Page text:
When officials from Wichita, Kansas-based Restaurant Management Co. want to know what's happening in each of their 136 Pizza Hut locations, they don't need to drive to each store.
Data from the restaurants are automatically fed from point-of-sale systems to the company's corporate headquarters via a proprietary above-store solution designed to collect and report on data received from their restaurants' point-of-sale systems.
"You name it, we gather it," said Mark Roberson, information technology director at Restaurant Management Co. "We pull data from our telephone system, we pull all the sales data, delivery data, schedule data, clock-in clock-out, anything we can, and use it to try to better understand what is going on in our stores."
Restaurant Management Co. officials use the information in conjunction with their SpeedLine point-of-sale system to make decisions on everything—from how to better schedule employees to what type of promotions to offer, Roberson said.
The data also can give the company a clear picture of who their customers are, each restaurant's product mix and sales and promo trends across all regions.
"We can tell what customers are buying in certain areas so we can make decisions on what coupons to use," Roberson said. "If you have a lot of stores, you really need that information."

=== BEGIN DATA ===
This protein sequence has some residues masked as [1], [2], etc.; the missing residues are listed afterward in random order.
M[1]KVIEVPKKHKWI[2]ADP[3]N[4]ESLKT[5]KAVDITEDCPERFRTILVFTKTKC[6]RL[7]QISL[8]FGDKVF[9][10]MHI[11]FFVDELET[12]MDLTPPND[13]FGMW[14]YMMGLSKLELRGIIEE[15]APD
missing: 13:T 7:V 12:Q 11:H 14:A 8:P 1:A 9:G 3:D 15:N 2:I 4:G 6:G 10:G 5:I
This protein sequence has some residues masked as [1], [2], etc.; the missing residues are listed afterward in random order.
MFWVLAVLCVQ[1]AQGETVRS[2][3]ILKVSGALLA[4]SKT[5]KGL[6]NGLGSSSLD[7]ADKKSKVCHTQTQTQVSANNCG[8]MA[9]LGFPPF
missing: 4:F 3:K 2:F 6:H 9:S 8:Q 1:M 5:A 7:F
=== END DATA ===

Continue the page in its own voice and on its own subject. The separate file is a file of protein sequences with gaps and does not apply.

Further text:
The company has been so pleased with the results obtained via their above-store reporting system that they are marketing the solution to other Pizza Hut franchise groups.
Finding the norm
Restaurant operators using Speedline POS systems can integrate their existing above-store system, including reporting tools, accounting and payroll systems directly with the POS systems at the restaurants.
Speedline also has developed its own above-store reporting tool, known as SpeedLink Enterprise.
Operators can use SpeedLink Enterprise at the corporate office to schedule and distribute reports automatically, said Speedline marketing manager Jennifer Wiebe. That can help eliminate communication breakdowns and lags in productivity that arise from missing important information or finding out too late about something that's happening at a particular location.
For instance, operators can see the impact of price adjustments and campaigns as they roll out – not a week or a month later, she said.
"They have they ability to manage promotions and database marketing from the head office to increase order frequency and revenues," Wiebe said. "They also have the information to analyze buying trends by region, and across all locations, and to enforce and track upselling to boost ticket averages chain-wide."
Having quick access to store data also can help operators quickly compare results at different locations and spot trends. That becomes increasingly useful as a company adds locations, Roberson said.
"When you are in a store doing it, you may think you are doing OK, but if you don't have anything to compare it with you don't know," he said. "Having that information gives you a clear picture what is the norm and of things that are outside the norm."
Comparing scheduling reports with sales figures also can help store managers maximize their business, Roberson said.
"You would be surprised how many times a store manager says, 'I think I need to add drivers on Friday night because I'm not hitting my numbers,' or something similar," he said. "Once you start looking at the graphs, however, you realize that Friday night may not be the problem. It may be Thursday night between 8 p.m. and 11 p.m."